I went to the market earlier and picked up a gorgeous bunch of fresh carrots with an excess of feathery green tops as well as a can of coconut milk for no good reason except that it was on sale. When I got home, I came across the lone ghost pepper I'd bought last week. While cooking dinner for the boys, I thought about risotto...Read More
Each time we go to our favorite Lebanese restaurant, my husband orders the fatteh blameh or seriously considers doing so. He loves the yogurt sauce that's spread over the stew as well as the pluck that sprinkled-on pomegranate arils provides...Read More
Tomato soup is the ultimate in comfort. Much of the time, I prefer it to chicken noodle soup because of the thick, hearty factor and because I am a mad tomato lover. Plus, you can't dunk a grilled cheese in chicken soup, but life is better when you do so with tomato.
I love the subtle notes of hot pepper, lemon and saffron in my recipe, and after once adding white beans to get my sons to eat more soup, I decided I really loved their inclusion too.
This glorious salad is summer on a plate. The tomatoes and peaches pair beautifully and are elevated by the herbs, shallots, cheese and vinaigrette.
Use the best tomatoes you can find, and do not refrigerate them before using. Please- you will kill all their flavor and mar their texture. Use a young chèvre if you can, or really, any good goat cheese will do. If you're growing herbs in your garden, use those. They will taste more delicious than anything you buy. And use a ripe peach but not one that is remotely mushy.
I recently had an outstanding meal in Richmond, VA. My appetizers were the stars, and the flavors of the simple but perfectly executed arancini have stayed on the tip of my tongue since. Orbs of Manchego, rosemary and creamy rice were fried to a light, greaseless crisp and perched atop fig compote and adorned with pea tendrils. Each bite was breathtaking. As such, I simply had to recreate.
Because I don't love to fry at home and because I wanted more of an entree than appetizer, I decided on risotto; after all, the primary ingredient -rice- is the same.
Caramelized shallots, cabbage and tasso suspended in an egg custard and studded with goat cheese: this is just so, so good. It's rustic, full of flavor, easy to pull together and even better the next day. Great for brunch, lunch or dinner!Read More
Caramelized Brussels sprouts and shallots concentrate in flavor and soften just enough to provide a slight textural contrast to the pasta. The sherry offers a touch of sweetness that perfectly matches the savoriness of the veggies and the speck. The dish is subtle yet each bite suffuses your mouth with flavor. Sublime!Read More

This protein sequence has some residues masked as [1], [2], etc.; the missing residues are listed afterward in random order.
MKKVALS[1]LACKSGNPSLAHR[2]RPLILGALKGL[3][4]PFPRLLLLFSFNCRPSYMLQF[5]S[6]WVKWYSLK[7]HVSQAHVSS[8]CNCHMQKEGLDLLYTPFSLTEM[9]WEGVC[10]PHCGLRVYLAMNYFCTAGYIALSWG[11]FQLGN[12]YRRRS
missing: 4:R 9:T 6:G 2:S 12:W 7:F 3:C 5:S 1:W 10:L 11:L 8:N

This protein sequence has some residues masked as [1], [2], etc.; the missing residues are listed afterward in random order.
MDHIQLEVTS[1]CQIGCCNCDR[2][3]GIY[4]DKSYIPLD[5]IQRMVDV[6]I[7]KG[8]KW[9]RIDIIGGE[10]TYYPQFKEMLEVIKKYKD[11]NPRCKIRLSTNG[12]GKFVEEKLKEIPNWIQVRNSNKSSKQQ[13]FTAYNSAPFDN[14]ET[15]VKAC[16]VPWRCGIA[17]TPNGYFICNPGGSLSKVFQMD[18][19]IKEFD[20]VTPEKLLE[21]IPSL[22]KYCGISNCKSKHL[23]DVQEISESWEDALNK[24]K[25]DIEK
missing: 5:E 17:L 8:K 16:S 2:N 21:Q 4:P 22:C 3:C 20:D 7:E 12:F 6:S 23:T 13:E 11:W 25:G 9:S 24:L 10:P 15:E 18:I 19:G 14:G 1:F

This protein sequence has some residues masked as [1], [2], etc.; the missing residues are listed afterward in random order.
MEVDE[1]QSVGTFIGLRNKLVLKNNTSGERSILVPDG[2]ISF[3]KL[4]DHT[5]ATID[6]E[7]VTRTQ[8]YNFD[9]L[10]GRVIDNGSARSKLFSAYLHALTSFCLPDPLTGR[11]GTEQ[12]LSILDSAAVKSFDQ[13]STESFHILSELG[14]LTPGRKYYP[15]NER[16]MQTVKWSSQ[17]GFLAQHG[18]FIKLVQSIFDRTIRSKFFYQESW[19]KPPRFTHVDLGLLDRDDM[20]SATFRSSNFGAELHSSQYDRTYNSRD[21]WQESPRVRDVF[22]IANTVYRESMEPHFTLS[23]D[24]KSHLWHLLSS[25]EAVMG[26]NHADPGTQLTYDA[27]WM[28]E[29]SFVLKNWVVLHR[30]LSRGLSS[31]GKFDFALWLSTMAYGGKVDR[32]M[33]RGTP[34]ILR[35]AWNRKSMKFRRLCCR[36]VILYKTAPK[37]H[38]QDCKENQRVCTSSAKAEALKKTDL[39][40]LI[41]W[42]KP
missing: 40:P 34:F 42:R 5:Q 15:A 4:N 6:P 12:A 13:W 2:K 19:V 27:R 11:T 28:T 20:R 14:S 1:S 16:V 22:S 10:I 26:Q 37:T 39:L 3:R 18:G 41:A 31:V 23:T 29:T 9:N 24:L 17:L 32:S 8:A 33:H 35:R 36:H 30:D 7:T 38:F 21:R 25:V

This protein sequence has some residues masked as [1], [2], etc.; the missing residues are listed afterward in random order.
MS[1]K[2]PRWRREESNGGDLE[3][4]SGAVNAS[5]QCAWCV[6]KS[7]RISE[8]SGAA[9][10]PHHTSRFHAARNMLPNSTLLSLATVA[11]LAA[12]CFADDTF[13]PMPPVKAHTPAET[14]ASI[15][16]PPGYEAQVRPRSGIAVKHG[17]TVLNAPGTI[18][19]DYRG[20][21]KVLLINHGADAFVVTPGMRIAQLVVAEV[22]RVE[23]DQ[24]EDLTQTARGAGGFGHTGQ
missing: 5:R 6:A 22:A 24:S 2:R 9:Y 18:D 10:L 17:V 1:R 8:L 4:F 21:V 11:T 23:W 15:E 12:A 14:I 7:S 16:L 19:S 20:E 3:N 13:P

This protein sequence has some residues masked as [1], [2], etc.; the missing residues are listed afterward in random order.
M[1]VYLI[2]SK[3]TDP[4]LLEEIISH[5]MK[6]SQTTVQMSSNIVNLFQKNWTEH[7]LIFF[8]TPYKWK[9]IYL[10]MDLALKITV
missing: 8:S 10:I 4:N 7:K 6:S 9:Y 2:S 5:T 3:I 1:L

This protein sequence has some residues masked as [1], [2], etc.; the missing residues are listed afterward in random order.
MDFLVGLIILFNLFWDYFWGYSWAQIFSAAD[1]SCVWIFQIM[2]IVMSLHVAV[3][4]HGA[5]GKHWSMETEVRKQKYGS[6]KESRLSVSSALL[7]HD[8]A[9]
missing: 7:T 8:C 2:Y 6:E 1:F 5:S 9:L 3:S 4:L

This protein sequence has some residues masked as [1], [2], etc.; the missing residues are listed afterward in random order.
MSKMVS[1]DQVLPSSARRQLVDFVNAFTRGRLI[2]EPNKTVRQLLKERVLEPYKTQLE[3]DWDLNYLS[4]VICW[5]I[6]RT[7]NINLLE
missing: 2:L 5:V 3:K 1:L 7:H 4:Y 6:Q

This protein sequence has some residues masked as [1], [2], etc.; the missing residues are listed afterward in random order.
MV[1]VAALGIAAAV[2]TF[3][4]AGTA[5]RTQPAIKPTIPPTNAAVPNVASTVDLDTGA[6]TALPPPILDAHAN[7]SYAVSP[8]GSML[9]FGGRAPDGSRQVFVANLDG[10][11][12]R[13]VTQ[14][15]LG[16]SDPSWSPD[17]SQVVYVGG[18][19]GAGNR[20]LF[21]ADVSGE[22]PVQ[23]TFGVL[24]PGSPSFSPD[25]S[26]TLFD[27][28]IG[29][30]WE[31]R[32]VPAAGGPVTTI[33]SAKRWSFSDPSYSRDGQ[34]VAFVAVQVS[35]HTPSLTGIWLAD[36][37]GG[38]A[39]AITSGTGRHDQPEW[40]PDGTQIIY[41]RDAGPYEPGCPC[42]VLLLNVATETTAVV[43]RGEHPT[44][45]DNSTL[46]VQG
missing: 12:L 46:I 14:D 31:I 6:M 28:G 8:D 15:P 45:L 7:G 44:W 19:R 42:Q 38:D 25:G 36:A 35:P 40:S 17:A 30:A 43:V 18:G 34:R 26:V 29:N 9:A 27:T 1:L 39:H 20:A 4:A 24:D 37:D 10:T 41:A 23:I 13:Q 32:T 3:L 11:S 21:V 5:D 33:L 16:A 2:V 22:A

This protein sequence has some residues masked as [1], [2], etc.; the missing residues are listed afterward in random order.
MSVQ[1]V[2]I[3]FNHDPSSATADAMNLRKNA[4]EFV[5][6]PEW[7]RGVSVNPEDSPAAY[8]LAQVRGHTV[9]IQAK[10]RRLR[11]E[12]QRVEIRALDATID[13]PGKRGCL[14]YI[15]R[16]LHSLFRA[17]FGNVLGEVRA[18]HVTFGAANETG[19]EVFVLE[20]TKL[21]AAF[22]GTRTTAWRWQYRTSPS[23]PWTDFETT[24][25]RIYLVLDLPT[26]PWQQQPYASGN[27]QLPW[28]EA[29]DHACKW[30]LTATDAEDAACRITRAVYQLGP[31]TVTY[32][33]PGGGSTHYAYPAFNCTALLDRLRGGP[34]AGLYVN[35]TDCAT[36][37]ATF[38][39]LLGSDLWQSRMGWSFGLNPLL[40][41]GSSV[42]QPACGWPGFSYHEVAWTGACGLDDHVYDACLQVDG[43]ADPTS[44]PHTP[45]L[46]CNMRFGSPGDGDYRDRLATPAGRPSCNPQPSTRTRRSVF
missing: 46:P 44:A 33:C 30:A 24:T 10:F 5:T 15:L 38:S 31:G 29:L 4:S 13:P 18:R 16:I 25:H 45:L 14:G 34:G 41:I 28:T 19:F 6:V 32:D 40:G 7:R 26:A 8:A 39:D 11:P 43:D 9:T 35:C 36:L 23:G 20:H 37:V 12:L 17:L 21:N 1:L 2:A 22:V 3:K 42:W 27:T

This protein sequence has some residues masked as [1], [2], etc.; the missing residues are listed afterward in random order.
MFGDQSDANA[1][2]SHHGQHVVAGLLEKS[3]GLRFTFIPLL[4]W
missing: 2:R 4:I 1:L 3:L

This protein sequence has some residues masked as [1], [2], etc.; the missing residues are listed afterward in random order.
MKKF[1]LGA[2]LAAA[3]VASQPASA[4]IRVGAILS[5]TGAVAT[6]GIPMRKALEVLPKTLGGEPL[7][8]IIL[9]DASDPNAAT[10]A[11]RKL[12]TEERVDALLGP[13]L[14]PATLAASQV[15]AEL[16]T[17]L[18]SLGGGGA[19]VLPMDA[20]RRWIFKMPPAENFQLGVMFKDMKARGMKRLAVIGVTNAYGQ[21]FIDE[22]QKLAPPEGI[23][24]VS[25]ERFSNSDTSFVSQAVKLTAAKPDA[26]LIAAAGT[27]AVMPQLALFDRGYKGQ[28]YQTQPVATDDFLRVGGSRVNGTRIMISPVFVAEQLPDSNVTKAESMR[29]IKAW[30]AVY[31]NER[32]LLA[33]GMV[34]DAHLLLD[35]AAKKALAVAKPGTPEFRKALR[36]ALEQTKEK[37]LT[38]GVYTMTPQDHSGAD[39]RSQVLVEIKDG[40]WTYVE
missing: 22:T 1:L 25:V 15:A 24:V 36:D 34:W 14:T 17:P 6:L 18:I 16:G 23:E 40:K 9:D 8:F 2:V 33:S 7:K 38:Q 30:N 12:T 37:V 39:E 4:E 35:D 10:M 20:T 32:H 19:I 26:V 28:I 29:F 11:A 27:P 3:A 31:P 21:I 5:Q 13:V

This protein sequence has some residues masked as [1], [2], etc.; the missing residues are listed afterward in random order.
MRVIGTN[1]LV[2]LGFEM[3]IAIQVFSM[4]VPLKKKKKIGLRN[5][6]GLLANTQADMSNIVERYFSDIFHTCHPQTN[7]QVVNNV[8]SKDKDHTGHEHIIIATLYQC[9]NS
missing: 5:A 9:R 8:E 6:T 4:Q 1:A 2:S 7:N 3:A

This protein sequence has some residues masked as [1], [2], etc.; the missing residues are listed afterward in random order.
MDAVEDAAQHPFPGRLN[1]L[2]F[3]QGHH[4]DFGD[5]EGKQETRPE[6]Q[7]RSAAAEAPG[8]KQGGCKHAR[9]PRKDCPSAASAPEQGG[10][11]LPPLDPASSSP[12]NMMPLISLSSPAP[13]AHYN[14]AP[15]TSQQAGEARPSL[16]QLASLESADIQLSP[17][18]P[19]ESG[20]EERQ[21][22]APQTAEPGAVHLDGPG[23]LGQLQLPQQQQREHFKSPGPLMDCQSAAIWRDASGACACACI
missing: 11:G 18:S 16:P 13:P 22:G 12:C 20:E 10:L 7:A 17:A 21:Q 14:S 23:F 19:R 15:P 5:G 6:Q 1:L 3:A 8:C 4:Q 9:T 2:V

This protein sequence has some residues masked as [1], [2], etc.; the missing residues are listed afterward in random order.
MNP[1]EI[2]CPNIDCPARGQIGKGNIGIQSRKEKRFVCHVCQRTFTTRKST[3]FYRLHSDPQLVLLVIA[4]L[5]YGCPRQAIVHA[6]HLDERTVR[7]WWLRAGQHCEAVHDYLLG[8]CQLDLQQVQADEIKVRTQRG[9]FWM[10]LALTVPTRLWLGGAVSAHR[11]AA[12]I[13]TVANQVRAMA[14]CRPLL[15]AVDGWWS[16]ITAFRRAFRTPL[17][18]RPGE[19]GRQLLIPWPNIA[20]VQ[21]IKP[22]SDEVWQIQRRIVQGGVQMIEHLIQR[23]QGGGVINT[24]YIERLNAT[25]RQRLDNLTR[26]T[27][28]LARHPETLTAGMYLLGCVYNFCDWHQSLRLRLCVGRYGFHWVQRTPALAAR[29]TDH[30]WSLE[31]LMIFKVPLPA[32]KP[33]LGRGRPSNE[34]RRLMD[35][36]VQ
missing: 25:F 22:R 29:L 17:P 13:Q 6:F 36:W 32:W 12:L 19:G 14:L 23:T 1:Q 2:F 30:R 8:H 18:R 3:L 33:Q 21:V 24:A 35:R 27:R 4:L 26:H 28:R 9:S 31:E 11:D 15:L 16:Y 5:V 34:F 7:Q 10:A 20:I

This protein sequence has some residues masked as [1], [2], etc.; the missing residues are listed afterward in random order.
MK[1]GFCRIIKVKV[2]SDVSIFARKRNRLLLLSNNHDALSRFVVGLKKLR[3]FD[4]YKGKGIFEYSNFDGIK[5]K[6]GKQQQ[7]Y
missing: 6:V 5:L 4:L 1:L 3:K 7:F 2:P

A potage incorporates the vegetables (and/or meat) one has on hand, and today, a cold, gray one, I considered that a comfort dish like a fresh potage would not only satisfy but help me clean through my kitchen.
In my fridge I had a fresh pound of parsnips and some lingering rutabagas. My pantry proffered a handful of small red-skinned potatoes, some shallots, garlic and good olive oil. And a glance at my windowsill reminded me that one of the persimmons I’d plucked last month was finally seriously ripe.
When the weather shifts towards a decidedly fall-into-winter temperature range, my cooking shifts too in an almost subconscious way. I like the way this makes me feel connected to the natural patterns of the world around me. The produce at the farmers market has been glorious of late: the deep greens of the lettuces, kales and their kin and the rich sunset-like hues of the tree fruits, winter squash and cruciferous clan. You almost can't avoid making a casserole or two and such was the impetus for this simple, satisfying bake.Read More
This pasta dish was inspired by a meal I devoured in Florence, Italy. I don't actually recall what was in the ravioli there, but the creamy sauce flecked with speck (an Italian bacon) was out of this world. This is my homage to that.Read More
Jambalaya is a Creole specialty. Meat, traditionally tasso which is a cured ham from south Louisiana, is browned with onions, garlic and parsley and then cooked with rice and Creole spices. This is the recipe my Mom has been using as long as I can remember, and it is perfect! This is the recipe my Mom has been using as long as I can remember, and it is perfect!Read More
An absolutely divine, perfect dish adapted from Cooks Illustrated. This is a time-consuming dish but well worth it. This recipe makes four Kievs; even if you don't plan to eat all four at the time of making, make them all and freeze your extras. You'll be glad you did!Read More